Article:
By Jake Munroe, OMAFRA Soil Fertility Specialist
Correcting soil pH problems is one of the first steps in good soil management.
If you have soil sampled recently and found that pH is low, you should act on it. Soil pH affects the availability of a wide range of nutrients in soil; if it is too low or too high, nutrients are less available to crops. If pH drops too low, e.g. below 5, aluminum toxicity can become an issue. Acid soils can also negatively impact nodulation of forage legumes, persistence of perennial forages and growth of sensitive plants, such as wheat.
There are two values to key in on when reading a soil test:
Soil pH tells you if lime is needed. Typically, if you have wheat or field vegetables in rotation, lime is beneficial when soil pH is below 6.1 on medium or lighter textured soil. For clays and clay loams, it’s needed when pH is below 5.6.
Buffer pH tells you how much lime is needed. The lower the buffer pH value, the more lime will be required to raise the pH to a desired level. For example, soil with a buffer pH of 6 requires two to three times the lime of a soil with a buffer pH of 6.5. Clay and organic matter provide what’s called “reserve acidity,” which is a supply of hydrogen ions held by soil particles. This is why heavier textured soils tend to have a lower buffer pH and require more lime to increase soil pH.
Once you have determined your target pH and the lime requirement, it’s time to compare products.
Limestone quality is determined by how well the lime can neutralize acidity and how finely it’s ground. These values are combined into what’s called the Agricultural Index. OMAFRA lime guidelines are based on an Ag Index of 75. It’s essential to compare prices of lime based on relative Ag Index values. For example, a product that costs $20 per ton with an Ag Index of 95 is a better deal than a product that costs $15 per ton with an Ag Index of 65.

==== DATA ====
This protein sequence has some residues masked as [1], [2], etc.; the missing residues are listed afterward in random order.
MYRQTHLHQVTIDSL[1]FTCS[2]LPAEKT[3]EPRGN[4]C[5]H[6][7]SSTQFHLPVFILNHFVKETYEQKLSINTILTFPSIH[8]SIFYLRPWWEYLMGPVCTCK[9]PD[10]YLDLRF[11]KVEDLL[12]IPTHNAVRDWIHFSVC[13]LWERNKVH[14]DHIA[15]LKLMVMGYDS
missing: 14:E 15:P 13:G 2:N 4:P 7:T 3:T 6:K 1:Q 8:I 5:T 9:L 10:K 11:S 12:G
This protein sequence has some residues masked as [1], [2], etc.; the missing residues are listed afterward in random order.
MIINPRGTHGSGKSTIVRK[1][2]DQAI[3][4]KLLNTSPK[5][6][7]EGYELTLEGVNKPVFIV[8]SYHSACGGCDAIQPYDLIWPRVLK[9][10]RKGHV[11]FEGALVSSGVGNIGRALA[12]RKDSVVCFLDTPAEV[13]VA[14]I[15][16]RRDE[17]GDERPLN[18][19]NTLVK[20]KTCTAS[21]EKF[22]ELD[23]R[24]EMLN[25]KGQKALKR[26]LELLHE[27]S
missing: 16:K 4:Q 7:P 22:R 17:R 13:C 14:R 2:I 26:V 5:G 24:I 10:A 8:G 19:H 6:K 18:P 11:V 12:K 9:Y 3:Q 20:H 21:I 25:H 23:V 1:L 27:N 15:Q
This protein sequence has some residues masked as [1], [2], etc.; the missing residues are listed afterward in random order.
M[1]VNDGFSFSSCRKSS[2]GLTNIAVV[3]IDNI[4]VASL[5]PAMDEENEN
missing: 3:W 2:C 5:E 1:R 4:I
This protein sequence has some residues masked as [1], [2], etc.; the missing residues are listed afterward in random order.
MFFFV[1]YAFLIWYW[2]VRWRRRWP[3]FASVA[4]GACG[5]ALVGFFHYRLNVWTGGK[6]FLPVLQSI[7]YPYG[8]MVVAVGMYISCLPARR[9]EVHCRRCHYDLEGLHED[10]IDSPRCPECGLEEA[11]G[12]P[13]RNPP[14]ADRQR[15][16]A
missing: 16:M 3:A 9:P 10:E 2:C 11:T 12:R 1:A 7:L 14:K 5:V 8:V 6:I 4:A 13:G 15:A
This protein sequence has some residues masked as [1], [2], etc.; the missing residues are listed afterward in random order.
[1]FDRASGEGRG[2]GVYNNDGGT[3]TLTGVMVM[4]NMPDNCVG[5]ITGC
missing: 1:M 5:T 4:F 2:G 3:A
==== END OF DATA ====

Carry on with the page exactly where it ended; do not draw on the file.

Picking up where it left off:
The choice between calcitic and dolomitic lime is simple: if your soil test level for magnesium is below 100 parts per million, use dolomitic lime; if it is higher, use either type.
If you work with a lab or ag retailer to have grid or zone soil sampling done on your fields, the same principles apply for soil pH and liming, just at a finer scale. Prescriptions are based on soil variability and can allow for a more accurate (and potentially cost-effective) lime application across the field.
The bottom line: Soil sample regularly to monitor soil pH if you know it can be an issue in your area. If your soil test calls for lime application, follow the guidelines above to make an accurate and cost-effective decision on rate and product. Addressing soil pH is an essential component of managing soil fertility.
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